Virginia Termination for Nonpayment of Rent and Other Rent Rules

Learn Virginia rent rules, including notice landlords must give tenants to raise the rent or end the tenancy for nonpayment of rent.

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Your lease or rental agreement should spell out your landlord's key rent rules, including:

  • the amount of rent (there are no limits to how much a landlord can charge in Virginia since there are no communities with rent control in the state)
  • where rent is due (such as by mail to the landlord's business address)
  • when rent is due (including what happens if the rent due date falls on a weekend date or holiday)
  • how rent should be paid (usually check, money order, cash, and/or credit card)
  • the amount of notice landlords must provide to increase rent
  • the amount of any extra fee if your rent check bounces, and
  • the consequences of paying rent late, including late fees and termination of the tenancy.

State laws in Virginia cover several of these rent-related issues, including the amount of notice a landlord must provide to increase rent under a month-to-month tenancy, and how much time a tenant has to pay rent or move before a landlord can file for eviction.

Virginia Rules on Late Fees

Rent is legally due on the date specified in your lease or rental agreement (usually the first of the month). If you don't pay rent when it is due, the landlord may begin charging you a late fee. Virginia landlords can charge a late fee only if the late fee is noted in the written lease or rental agreement. Late fees can't be more than 10% of the rent or 10% of the remaining balance due and owed by the tenant (whichever is less). (Va. Code § 55.1-1204 (2023).)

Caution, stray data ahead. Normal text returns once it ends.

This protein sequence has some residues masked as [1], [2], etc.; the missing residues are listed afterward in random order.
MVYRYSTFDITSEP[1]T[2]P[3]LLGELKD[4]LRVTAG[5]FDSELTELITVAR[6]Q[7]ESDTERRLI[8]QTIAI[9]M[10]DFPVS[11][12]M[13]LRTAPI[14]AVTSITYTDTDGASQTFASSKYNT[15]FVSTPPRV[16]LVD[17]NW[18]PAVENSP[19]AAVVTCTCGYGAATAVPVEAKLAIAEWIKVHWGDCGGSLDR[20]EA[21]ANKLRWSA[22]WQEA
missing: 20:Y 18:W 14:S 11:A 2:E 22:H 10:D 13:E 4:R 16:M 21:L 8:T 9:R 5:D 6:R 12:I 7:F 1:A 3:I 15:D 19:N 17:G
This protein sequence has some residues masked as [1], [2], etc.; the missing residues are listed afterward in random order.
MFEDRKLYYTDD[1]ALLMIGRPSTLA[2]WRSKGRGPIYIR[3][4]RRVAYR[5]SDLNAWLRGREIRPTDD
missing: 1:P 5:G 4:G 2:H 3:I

Virginia Rules on Service Fees for Bounced Checks

Under Virginia law, landlords can charge a bounced check fee of up to $50. If the landlord has to sue the tenant for the bounced check, the landlord can receive the face amount of the check, interest, any bad check return fee charged by the bank, the late fee, and reasonable attorneys' fees. (Va. Code § 8.01-27.1 (2023).)

Notice Virginia Landlords Must Give Tenants to Increase Rent

For month-to-month rentals, Virginia landlords must typically provide 30 days' notice to change the rent or another term of the tenancy. (Va. Code §§ 55.1-1204, 55.1-1253 (2023).) However, the landlord and tenant may agree on a different notice period in the rental agreement.

If you have a long-term lease, the landlord may not increase the rent until the lease ends and a new tenancy begins—unless the lease itself provides for an increase.

Rent Increases as Retaliation or Discrimination

Virginia landlords may not raise the rent in a discriminatory manner—for example, only for members of a certain race. Also, Virginia landlords may not use a rent increase in retaliation against you for exercising a legal right—for example, in response to your legitimate complaint to a local housing agency about a broken heater. (Va. Code §§ 55.1-1258, 55.1-1259 (2023).)

Virginia State Laws on Termination for Nonpayment of Rent

States set specific rules and procedures for ending a tenancy when a tenant has not paid the rent. Virginia landlords must give tenants at least five days in which to pay the rent or move. If the tenant does neither, the landlord can file for eviction. (Va. Code §§ 55.1-1245, 55.1-1250 (2020).)

Virginia Landlord-Tenant Law Resources

The Virginia Department of Housing and Community Development (DHCD) maintains a tenant and landlord resources website that includes links to Virginia's landlord-tenant statutes.

See the Laws and Legal Research section of Nolo for advice on finding and reading statutes and court decisions.

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